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Preschoolers' Quarantining of Fantasy Stories

The main goal of this research was to investigate which type of books, real stories or fantasy
stories, learn children about solving the real world problems they encounter in life later on.
With the beginning of the research it was expected that children will solve real world
problems better after reading a book that was realistic. This assumption was based on a
research that was similar to one described in article, in which children performed better in
solving problems after they have been read realistic story rather than a fantasy.
In this study there were 33 children aged 3 to 5 of which there were 17 boys and 16 girls.
The majority, 75.8% of the participants were Hispanic, 9.1% were African American, 3.0%
were Caucasian, 6.1% were some other ethnicity, and 6.1% declined to indicate their
ethnicity.
In a experiment children were divided randomly into two groups. Children were randomly
divided into two groups. One group had a fantasy story read to them, while a second group
had a realistic story told. The story was read one-on-one, to each child the story was read by
the experimenter in a quiet corner of their preschool classroom. The experimenter read the
stories in a way typical for young children, for instance mimicking character voices. Children
could comment books but there was not any additional interaction related to the story. After
storybooks were read to them, children were asked to solve problems that were similar to the
ones they heard about in the stories. Second experiment investigated if children would have
better results in solving problems if the stories were read to them in a classroom because
classroom presents a setting in which children expect to learn. The procedure was the same as
in the first experiment but books were not read one-on-one, books were read to the whole
class.
For the research there were two types of book stimuli. One type of book was fantasy book that
was professionally produced and was available for purchase while the other type of book was
a fantasy story that was made for the purpose of the research but it was made to match the
fantasy book, it was printed and bound so there would be no difference to a realistic book.
After the research was done results showed that there was a notable difference in solving of
the problems between children who heard a fantasy story and the ones who heard a realistic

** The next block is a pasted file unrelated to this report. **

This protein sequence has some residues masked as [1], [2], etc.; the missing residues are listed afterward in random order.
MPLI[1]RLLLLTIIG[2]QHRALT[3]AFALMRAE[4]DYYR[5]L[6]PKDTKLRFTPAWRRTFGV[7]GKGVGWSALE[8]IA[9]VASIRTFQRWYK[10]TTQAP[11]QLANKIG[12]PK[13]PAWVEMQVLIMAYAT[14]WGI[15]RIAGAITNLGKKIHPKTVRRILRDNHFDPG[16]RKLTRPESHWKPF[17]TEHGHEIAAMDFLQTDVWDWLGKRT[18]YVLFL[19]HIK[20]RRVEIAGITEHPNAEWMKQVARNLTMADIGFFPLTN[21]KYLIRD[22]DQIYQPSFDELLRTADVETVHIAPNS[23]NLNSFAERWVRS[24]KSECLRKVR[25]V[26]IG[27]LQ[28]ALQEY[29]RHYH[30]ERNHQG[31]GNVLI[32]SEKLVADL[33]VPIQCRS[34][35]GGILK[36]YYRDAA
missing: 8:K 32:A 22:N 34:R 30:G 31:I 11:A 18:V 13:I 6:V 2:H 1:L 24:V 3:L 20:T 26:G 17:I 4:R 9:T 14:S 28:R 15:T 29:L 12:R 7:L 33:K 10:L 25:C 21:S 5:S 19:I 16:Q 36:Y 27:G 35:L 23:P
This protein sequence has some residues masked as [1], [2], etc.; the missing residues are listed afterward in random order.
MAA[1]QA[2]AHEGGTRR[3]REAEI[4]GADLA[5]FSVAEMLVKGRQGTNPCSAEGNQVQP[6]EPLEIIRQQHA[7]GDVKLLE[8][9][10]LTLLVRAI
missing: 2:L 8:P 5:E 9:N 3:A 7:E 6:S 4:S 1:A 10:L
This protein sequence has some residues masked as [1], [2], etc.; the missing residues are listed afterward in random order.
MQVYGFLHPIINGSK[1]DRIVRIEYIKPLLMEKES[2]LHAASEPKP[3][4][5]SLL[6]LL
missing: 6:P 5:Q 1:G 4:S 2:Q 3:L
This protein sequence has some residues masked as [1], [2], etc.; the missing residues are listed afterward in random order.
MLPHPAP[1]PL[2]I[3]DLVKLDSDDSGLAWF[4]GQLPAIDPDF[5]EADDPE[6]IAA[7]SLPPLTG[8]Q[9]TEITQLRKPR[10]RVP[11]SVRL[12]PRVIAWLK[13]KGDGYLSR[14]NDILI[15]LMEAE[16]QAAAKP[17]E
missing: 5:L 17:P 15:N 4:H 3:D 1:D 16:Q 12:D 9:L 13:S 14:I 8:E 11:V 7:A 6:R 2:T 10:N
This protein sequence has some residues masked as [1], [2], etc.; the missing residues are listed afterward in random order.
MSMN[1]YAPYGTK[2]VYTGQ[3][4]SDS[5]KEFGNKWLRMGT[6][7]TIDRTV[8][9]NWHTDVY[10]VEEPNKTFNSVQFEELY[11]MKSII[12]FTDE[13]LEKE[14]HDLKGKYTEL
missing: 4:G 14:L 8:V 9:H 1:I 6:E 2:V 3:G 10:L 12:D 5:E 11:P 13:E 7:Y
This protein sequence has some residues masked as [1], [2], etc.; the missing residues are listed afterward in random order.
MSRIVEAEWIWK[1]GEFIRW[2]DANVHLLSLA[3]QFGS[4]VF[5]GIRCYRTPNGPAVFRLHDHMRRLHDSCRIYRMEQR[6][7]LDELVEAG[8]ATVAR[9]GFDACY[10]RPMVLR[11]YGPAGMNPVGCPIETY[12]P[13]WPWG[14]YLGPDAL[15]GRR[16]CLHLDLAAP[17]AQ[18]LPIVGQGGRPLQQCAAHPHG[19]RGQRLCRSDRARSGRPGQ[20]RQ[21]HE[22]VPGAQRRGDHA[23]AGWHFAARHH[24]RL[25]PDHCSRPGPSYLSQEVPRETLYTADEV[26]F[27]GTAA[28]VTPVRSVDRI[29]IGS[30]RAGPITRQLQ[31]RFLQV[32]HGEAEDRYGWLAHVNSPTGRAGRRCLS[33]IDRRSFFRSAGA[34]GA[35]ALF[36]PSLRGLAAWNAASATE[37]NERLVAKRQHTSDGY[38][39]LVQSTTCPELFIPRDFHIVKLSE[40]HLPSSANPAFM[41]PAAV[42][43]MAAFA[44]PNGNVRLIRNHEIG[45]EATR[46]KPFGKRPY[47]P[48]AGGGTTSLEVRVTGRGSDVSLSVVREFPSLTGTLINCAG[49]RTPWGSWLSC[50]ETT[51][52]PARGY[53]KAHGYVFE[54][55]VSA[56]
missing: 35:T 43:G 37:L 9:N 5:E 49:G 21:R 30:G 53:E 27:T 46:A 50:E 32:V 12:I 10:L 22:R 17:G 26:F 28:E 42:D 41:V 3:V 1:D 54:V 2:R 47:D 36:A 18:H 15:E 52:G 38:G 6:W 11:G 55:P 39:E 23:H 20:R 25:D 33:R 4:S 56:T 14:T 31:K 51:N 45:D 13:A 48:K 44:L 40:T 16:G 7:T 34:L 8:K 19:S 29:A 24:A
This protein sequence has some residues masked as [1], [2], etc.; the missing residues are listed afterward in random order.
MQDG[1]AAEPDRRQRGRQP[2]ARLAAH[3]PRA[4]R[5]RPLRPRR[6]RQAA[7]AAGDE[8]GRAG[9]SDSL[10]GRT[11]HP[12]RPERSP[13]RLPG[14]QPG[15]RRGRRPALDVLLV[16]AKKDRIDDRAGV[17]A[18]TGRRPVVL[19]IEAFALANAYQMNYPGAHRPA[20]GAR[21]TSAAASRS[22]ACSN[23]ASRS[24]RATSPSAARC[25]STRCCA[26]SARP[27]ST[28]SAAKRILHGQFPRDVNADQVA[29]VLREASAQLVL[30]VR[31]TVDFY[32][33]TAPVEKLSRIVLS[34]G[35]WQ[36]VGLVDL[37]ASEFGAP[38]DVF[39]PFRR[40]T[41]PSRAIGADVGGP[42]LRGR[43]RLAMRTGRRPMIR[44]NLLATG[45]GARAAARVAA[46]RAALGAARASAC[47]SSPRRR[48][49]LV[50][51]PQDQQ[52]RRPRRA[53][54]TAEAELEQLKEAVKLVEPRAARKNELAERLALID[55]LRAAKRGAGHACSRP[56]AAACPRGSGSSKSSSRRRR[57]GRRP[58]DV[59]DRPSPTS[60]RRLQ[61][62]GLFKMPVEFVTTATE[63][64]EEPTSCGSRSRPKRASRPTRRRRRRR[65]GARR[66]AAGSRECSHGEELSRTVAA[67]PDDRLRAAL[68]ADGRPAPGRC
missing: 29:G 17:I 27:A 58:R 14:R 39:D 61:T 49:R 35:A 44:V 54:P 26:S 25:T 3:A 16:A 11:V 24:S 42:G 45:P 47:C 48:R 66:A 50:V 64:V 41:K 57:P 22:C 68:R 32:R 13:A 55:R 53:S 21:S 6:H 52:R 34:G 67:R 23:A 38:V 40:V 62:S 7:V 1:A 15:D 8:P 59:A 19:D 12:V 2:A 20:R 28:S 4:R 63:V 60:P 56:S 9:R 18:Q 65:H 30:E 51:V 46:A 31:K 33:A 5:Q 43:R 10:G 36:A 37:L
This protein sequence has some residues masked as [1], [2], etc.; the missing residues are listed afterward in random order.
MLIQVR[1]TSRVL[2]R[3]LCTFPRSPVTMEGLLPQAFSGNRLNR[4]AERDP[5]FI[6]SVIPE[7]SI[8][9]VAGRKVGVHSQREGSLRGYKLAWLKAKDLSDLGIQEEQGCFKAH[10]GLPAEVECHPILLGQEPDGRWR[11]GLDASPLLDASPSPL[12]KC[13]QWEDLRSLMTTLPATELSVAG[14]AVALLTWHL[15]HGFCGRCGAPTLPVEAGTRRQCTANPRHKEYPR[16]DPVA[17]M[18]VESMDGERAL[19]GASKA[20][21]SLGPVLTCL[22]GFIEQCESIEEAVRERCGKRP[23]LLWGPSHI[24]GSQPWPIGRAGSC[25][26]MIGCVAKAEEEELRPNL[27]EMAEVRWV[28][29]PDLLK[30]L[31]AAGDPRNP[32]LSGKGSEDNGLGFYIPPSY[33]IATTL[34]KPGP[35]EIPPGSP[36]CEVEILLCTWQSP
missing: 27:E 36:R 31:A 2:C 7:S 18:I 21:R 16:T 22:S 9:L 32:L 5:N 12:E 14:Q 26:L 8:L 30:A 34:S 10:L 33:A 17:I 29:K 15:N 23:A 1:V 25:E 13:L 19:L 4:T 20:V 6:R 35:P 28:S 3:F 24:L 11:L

story. Children who heard a realistic story had better results in solving problems than the ones
who heard a fantasy story. In the second experiment there was no difference in comparison to
the initial experiment. Although children had better memory results there was no difference in
solving of problems.
The conclusion of this study is that children have more benefits from reading realistic stories
than fantasy stories. Children can learn more from realistic stories about solving problems
and dealing with the situations in life. Although the outcome of this research benefits realistic
stories fantasy story should not be neglected.

For young children,
pictures in storybooks are rarely worth a thousand words

Children often misinterpret illustrations in books and it is important that teachers provide a
feedback while they read-aloud to young children because it improves their skill in story
comprehension. If teacher does not provide a good feedback children often think they were
right while they actually misinterpreted illustration.

The main problem with illustrations is that children do not yet have enough knowledge to
interpret illustrations in the right way. Illustrations are a work of art that must be interpreted
and children do not yet have enough experience at interpreting at that age.

The purpose of this article was to give teachers information about what makes the most
confusion in interpreting illustration. They also offered four strategies that could help teachers
to successfully explain to children the meaning of illustrations.

First strategy is to point out important details, explain any act that was not shown in the
illustrations but happened in the story. It is also important that children understand that
illustrations are sometimes abstract and that they do not always show realistic events. That
way children will spend more attention in understanding the illustration rather than jumping to
the conclusion based on the first impression of the illustration.

Second strategy suggests that teachers pay attention to the children background knowledge. If
children do not have enough experiences they will not be able to interpret illustrations and
there is no way for teacher to explain an illustration to them.

In the third strategy it is advised that teachers reread text because one of the reasons children
misinterpret illustrations is they have not listened to the story careful enough.
In the last strategy it is recommended that teachers encourage children to think about
illustrations so they could come to conclusions about meaning of the illustrations themselves.

To conclude, it is important that teacher puts needed effort in nurture of oral vocabulary as
well as comprehension. Children have many benefits from listening to teachers reading a
story, such as learning new words and their meaning and many other benefits that teacher
should encourage them to learn.

LITERATURA:

Richert, R. A., Smith, I. E. (2011). Preschoolers Quarantining of Fantasy Stories. Child
Development, 82 (4), 11061119.

Schickedanz, J. A., Collins, M. F. (2012). For young children, picutres in storybooks are
rarely worth a thousand words. The Reading Teacher, 65 (8), 539-549.